Mrs. Aesop by Carol Ann Duffy by Andrew Banks Essay
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The poem “” is part of Carol Ann Duffy’s collection of poems, titled “The World’s Wife”. In this collection, Duffy wishes to highlight the fact that women have long been ignored and silenced throughout history. This is why all the poems in the collection are written from a female perspective. Duffy has created a literal version of an old saying, “behind every great man there is an even greater woman”. One of the poems in the collection, ‘Mrs. Aesop’, tells the story of a wife who is tired of her sermonizing, tedious husband, known as Aesop.
Aesop was a storyteller who lived around the sixth century BC, in Greece. Many historical details surrounding him are missing, but it is thought that he was first a slave on the island of Samos and his fables came to be in a collection known as “Aesopica.” “Mrs. Aesop” draws on the fables to describe Aesop’s wife’s discontent and unhappiness, the poem emasculating her husband. The major theme of this poem is to make apparent Mrs. Aesop’s transformation from the classic recessive wife with a dominant husband, to an empowered and confident woman that was able to have the last word. This is shown by lines such as, “That shut him up. I laughed last, longest.” This appears in the poem after Mrs. Aesop has mocked her husband\’s impotence, with lines like “I gave him a fable one night/ about a little cock that wouldn’t crow…” mocking his masculinity whilst clearly referring to his genitalia.
Allusions are some of the many literary devices Duffy includes in her works to better deliver the messages of the female protagonists in “The World’s Wife.” An allusion is a brief and indirect reference to a person, place, thing or idea of historical, cultural, literary or political significance. For example, one would be making a literary allusion when stating, “I do not approve of such a quixotic idea.” Quixotic takes on the meaning of foolish and impractical, derived from Cervantes’s “Don Quixote”, a story about the misadventures of a doltish night and his cohort Sancho Panza. Many allusions are ones we use in our daily speech, such as Achilles’ heel – A weakness a person may have. Achilles was invulnerable excepting his heel or Achilles tendon. Pygmalion – Someone who tries to fashion someone else into the person he desires, originating from a myth adapted into a play by George Bernard Shaw. Casanova – a man who is amorous to women, based on the Italian adventurer.McCarthyism – modern witch hunt, the practice of publicizing accusations without evidence, made after Joseph McCarthy.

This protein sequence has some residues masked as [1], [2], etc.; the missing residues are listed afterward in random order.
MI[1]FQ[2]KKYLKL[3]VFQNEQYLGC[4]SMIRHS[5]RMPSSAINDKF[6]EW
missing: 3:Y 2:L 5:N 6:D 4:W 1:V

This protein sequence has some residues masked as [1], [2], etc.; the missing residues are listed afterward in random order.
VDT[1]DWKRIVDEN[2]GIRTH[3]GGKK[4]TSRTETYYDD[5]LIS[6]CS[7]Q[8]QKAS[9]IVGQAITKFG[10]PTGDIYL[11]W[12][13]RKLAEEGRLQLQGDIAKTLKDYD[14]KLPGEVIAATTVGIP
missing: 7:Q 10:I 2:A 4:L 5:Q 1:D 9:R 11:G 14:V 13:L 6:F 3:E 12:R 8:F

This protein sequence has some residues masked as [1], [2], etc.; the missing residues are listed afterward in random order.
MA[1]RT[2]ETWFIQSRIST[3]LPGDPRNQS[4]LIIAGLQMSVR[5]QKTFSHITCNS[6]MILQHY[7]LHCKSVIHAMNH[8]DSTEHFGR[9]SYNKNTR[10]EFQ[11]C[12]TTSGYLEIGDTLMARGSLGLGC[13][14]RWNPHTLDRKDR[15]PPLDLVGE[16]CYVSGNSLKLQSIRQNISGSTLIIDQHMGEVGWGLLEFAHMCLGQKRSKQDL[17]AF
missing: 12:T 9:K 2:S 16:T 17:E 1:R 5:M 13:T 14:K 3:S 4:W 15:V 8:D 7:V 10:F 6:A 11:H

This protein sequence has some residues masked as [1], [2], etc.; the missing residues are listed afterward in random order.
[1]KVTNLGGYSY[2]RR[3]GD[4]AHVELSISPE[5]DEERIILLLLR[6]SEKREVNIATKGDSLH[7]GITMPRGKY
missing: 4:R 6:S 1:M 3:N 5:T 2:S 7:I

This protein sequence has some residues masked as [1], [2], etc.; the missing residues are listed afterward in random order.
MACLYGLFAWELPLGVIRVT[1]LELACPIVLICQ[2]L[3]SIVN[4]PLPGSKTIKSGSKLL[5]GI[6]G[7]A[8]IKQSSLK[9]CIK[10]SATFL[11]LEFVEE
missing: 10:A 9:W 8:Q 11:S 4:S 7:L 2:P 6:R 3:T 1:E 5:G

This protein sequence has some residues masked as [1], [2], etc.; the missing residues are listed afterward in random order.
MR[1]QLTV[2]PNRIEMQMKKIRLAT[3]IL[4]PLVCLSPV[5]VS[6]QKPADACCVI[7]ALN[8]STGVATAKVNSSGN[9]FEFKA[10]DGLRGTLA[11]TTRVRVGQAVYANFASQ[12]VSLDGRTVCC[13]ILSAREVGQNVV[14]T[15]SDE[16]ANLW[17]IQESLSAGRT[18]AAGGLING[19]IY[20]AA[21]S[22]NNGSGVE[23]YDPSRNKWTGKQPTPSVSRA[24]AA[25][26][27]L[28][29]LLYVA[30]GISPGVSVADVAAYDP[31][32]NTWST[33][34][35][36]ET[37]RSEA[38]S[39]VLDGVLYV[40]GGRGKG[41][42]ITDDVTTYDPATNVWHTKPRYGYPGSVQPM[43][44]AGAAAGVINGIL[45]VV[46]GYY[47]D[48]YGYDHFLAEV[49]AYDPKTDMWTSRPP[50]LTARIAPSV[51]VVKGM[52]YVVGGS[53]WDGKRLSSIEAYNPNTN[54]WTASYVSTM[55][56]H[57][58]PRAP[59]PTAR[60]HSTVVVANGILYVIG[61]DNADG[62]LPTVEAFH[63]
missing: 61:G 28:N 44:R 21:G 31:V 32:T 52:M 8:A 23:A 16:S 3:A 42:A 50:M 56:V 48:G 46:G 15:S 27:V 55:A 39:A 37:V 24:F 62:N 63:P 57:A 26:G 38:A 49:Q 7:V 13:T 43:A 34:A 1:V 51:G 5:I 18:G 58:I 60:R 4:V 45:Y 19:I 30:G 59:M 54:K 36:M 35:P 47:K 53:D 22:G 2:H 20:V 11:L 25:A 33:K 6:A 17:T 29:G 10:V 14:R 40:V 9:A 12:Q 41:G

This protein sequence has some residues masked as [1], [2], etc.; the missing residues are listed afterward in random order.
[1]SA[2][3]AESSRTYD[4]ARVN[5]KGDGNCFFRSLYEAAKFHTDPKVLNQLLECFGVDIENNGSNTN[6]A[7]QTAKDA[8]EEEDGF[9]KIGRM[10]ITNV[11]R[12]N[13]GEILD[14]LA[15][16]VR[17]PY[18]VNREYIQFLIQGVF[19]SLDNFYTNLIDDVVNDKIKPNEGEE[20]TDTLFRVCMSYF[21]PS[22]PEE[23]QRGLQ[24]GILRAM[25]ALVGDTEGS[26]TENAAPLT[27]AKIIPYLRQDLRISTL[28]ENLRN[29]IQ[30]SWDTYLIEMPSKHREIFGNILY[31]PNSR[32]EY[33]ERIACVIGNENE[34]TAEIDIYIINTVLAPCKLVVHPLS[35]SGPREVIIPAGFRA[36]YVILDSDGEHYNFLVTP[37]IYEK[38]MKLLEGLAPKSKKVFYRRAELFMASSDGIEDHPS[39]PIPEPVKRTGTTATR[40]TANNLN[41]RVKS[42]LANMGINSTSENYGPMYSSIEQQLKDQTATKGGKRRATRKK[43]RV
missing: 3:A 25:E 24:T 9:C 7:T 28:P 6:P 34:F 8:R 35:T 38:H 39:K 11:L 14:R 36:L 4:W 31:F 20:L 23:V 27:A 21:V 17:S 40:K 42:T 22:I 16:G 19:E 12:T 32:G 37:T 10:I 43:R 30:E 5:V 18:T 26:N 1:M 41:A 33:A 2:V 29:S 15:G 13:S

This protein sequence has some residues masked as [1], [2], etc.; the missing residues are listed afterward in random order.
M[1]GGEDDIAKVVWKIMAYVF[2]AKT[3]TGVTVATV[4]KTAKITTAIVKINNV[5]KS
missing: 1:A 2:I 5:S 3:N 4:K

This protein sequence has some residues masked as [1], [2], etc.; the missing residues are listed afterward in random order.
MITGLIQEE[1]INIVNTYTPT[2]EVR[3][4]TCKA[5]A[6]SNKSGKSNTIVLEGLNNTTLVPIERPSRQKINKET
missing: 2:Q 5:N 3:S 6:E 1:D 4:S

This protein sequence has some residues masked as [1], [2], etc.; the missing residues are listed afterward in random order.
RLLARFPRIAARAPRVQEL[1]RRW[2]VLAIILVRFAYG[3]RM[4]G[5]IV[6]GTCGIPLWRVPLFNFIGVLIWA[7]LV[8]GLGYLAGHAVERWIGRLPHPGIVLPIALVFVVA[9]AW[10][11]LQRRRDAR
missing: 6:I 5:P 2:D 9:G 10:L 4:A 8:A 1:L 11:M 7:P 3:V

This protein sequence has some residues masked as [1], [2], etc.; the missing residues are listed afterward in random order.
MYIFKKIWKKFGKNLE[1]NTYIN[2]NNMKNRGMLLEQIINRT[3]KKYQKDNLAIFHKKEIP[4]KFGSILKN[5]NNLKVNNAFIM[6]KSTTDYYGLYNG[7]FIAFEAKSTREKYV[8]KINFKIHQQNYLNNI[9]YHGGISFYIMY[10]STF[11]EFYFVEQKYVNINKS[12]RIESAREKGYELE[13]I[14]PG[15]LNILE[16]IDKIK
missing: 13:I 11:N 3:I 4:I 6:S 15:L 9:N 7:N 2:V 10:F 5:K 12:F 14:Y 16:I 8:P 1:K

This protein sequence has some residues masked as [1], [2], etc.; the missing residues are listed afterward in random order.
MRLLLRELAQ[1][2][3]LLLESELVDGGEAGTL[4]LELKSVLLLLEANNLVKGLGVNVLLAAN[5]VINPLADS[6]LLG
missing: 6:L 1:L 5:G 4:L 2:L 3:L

Some allusions in the literature include when the character Horatio from Shakespeare’s “Hamlet” said
“A mote it is to trouble the mind’s eye.
In the highest and palmy state of Rome,
A little ere the mightiest Julius fell,
The graves stood tenantless and the sheeted dead
Did squeak and gibber in the Roman streets…” (I.i.111-115)
Here, Horatio is making a reference to the historical figure of Julius Caesar, in addition to one of Shakespeare’s earlier plays titled “Julius Caesar.”
Another time when allusions are used are in songs, such as when Nirvana made their classic, “Scentless Apprentice”:
Like most babies smell like butter
His smell smelled like no other.
He was born scentless and senseless
He was born a scentless apprentice.
this allusion is to Patrick Süskind’s literary work Perfume. The scent Nirvana is alluding to is actually the blood of the protagonist’s twenty killing victims.
When Duffy uses allusions in Mrs. Aesop, she mainly uses them in the text to show Mrs. Aesop’s unhappiness with her husband
In the first line, Mrs. Aesop says “By Christ, he could bore for Purgatory”. This is an allusion to Christianity, with purgatory being the place after death where souls go to be cleansed of their sins. The implication here is that Aesop could make this experience even worse.
Later in the first stanza, Duffy alludes to one of Aesop’s fables, when Mrs. Aesop puts her own twist on the line“A bird in the hand is worth two in the bush” changing it to “the bird in his hand that on his sleeve.” By adding to his work in such a way, Mrs. Aesop is disrespecting both her husband and his work, revealing the emotion she had kept bottled up for some time.
Lines such as “a tortoise, somebody’s pet,/ creeping, slow as marriage, up the road,” are a clear allusion to the tale of the Tortoise and the Hare. Mrs. Aesop uses the tortoise and hare to describe the agony of her marriage. With her cynical view Mrs. Aesop shows to her, the fable is nothing more than the reflection of a terrible marriage.
When Mrs. Aesop says “I’ll cut off your tail, all right, I said, to save my face.” this is another reference to her own suppression by her husband and many other wives. This is so because the line alludes to an incident in America in 1993 when a frustrated wife sliced off her husband\’s genitals in a moment of crazed revenge. Mrs. Aesop takes on a similar path to gain the upper hand on her husband, by disrespecting and revealing her true feelings about her husband. Allusions are a key literary device used to show Mrs. Aesop’s transition from a “traditional” oppressed wife to a dominant, independent woman.